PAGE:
Always the desperate days of enforced busyness had ended and he went back to his own way, a way apart, back into a nameless, unknown seeking for a place he had rarely seen, a place where shadows faded in the burgeoning light of each successive passage.

 Now the aching harmonies that sounded in him were those of endless blacktop, a melodic mystery unfolding, unwinding in a high heaven far above him, a yearning for another beside him, an adoring heart, a deeply grown-in lover. These things were not in the streets of town.

They rang in the pale tenors of a high midnight moon over lonely hillsides, in the empty vastness of desert canyon lands and the flat floors of endless highways in the empty spaces between the western cities.

A shared love, a shared adoration, two who were one, each selfless and happily sacrificed to each, running down the road together in a cloud of brimming music.

 That was the dream, and the emptiness.

And then it became the reality, and the fullness.


In 1979 at the age of thirty one I basically went into the full bloom of a multiple-rooted, childhood-related post traumatic stress disorder that had dogged me for many years. My first marriage failed that year, and there were a lot of reasons for that, many of which I was responsible for.

In what seemed to me at the time to be the irretrievable loss of my three children I sunk to the lowest depth of my life. I became homeless and for awhile lived on the beach in southern Oregon, eating from tidal pools and sleeping in a derelict car. I retrieved myself enough to work a few jobs over the next three years, but the demons were still with me and finally, recovering from a motorcycle accident in 1982 which gave me time to consider my situation, I decided to leave Vancouver, Washington where I lived and go to Boulder, Colorado.

In Boulder I found myself in an AA group. It consisted of writers, rock stars, physicists, engineers, artists, poets, authors, mechanics, carpenters, hippies, and even a former Chicago-mob tommy-gun slinger. The nature of the people in that particular group had evolved it into a university of sorts, something akin to an intense technical training institute which educated people in the art of being wholly human. It was unlike anything I’ve ever been exposed to. The curriculum there demanded honesty, openness and willingness from the student and was based in part on Jungian principles directed toward holistic healing. A non-specific yet intrinsic spirituality was an integral part of the healing process offered there.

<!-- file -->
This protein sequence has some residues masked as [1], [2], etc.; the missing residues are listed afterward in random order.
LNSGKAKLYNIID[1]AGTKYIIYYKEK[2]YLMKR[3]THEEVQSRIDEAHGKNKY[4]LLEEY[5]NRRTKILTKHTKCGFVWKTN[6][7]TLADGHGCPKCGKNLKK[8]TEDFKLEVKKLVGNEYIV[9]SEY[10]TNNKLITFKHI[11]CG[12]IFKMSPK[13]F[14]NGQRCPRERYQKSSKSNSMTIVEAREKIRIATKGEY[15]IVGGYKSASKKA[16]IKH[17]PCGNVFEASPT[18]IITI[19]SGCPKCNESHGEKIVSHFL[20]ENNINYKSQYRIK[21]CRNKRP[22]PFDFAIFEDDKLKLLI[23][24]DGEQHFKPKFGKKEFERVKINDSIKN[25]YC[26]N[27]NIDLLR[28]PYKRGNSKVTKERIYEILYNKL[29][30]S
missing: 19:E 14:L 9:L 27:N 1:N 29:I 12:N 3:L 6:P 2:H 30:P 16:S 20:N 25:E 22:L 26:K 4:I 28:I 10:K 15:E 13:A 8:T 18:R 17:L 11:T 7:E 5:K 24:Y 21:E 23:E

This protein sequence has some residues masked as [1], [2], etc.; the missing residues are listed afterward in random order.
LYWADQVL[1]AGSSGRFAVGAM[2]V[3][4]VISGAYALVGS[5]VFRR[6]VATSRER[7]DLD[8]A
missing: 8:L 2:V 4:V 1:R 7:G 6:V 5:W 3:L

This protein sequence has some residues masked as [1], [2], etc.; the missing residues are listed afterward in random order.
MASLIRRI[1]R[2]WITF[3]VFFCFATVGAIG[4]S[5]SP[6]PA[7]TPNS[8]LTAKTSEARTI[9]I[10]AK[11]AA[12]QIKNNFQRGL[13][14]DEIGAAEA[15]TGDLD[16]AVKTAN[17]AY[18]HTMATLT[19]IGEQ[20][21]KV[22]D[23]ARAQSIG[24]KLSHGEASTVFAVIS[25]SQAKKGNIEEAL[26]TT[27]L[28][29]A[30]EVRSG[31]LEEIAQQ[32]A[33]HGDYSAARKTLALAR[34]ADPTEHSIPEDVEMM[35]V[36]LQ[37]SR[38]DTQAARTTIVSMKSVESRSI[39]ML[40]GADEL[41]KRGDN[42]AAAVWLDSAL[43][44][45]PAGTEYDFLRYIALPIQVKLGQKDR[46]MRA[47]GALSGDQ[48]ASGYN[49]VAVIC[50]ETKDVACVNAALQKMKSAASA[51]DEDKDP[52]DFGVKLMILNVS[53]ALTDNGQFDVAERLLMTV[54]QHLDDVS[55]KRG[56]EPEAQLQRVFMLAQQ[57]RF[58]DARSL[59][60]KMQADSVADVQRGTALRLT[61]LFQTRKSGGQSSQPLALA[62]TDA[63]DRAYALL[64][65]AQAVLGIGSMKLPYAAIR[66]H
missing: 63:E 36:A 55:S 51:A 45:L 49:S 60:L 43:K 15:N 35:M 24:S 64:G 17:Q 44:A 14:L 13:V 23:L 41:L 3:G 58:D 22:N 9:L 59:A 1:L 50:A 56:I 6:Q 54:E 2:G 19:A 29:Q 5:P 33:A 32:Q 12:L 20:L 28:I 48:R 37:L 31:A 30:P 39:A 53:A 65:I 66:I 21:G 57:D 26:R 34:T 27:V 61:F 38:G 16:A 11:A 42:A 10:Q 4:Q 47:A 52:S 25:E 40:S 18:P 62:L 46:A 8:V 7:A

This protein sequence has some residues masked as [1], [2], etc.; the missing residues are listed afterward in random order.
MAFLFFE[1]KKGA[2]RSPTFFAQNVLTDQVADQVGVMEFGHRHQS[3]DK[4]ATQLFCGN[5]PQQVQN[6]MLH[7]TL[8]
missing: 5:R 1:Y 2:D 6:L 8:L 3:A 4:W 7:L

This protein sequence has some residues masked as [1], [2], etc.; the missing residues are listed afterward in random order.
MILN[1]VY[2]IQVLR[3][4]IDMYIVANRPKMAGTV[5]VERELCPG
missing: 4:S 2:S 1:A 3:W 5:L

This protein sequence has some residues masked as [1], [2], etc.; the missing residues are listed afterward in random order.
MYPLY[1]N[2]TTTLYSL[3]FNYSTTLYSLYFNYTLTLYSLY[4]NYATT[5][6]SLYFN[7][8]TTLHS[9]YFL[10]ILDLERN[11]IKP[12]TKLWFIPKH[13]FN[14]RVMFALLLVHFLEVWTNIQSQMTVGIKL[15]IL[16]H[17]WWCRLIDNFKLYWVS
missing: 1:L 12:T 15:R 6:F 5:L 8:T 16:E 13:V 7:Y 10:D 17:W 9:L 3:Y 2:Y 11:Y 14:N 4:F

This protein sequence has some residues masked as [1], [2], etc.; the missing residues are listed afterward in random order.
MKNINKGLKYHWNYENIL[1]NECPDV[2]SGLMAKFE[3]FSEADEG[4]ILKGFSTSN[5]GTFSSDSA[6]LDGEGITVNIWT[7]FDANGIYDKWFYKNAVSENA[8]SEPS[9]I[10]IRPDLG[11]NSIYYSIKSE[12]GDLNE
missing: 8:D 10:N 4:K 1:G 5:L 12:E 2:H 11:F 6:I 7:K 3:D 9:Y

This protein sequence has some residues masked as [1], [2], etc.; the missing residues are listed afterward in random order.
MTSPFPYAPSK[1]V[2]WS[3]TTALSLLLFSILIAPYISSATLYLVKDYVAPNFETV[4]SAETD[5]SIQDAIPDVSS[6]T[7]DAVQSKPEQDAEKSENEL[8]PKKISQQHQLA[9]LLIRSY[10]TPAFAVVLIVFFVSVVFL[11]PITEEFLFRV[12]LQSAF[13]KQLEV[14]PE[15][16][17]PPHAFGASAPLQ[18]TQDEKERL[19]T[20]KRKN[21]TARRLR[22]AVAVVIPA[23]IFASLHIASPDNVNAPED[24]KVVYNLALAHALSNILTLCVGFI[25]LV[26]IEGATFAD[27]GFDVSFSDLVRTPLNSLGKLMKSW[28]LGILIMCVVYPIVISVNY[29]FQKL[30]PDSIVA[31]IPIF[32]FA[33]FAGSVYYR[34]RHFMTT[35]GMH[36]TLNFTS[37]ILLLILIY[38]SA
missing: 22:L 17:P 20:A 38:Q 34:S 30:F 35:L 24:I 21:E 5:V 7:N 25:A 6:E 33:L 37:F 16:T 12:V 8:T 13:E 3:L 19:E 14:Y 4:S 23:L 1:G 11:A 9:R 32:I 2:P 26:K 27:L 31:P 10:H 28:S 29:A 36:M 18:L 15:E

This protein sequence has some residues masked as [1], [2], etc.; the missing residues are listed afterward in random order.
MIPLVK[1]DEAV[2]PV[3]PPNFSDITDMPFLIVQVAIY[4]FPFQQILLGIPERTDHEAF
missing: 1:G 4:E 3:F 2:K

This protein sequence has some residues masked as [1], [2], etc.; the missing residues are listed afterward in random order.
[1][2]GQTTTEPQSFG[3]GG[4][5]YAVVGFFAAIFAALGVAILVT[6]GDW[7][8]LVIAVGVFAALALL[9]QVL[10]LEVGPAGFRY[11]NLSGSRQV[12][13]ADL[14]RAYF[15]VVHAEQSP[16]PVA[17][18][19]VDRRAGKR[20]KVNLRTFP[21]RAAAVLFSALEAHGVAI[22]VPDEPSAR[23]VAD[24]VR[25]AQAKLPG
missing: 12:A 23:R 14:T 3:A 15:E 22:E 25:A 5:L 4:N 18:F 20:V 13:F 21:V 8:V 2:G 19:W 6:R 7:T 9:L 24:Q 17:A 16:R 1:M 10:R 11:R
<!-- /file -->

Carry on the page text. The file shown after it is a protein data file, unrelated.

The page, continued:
I followed the pointing fingers and found myself on Aldous Huxley’s “divine ground,” exploring and then incorporating the mystery of human spirituality into my life in a practical way. There was also a tremendous amount of behavioral trench work that could best be described as in-depth self-healing, availed by the wisdom and guidance of others who had passed that way before me. All in all, it provided me with the foundation for the rest of my life and drew a clear line of demarcation between my past and future lives.

While I was there I lived in the mountains above Boulder in the loft of an A-frame house on Lee Hill Road. It was the home of Bob Emmitt, and in exchange for room and board I first felled about 40 diseased trees on the property and split and stacked them for firewood, then stayed on doing maintenance and remodeling on an as needed basis. During that time Bob and I became close friends, and to this day I count him as one of the best friends I’ve had in my life.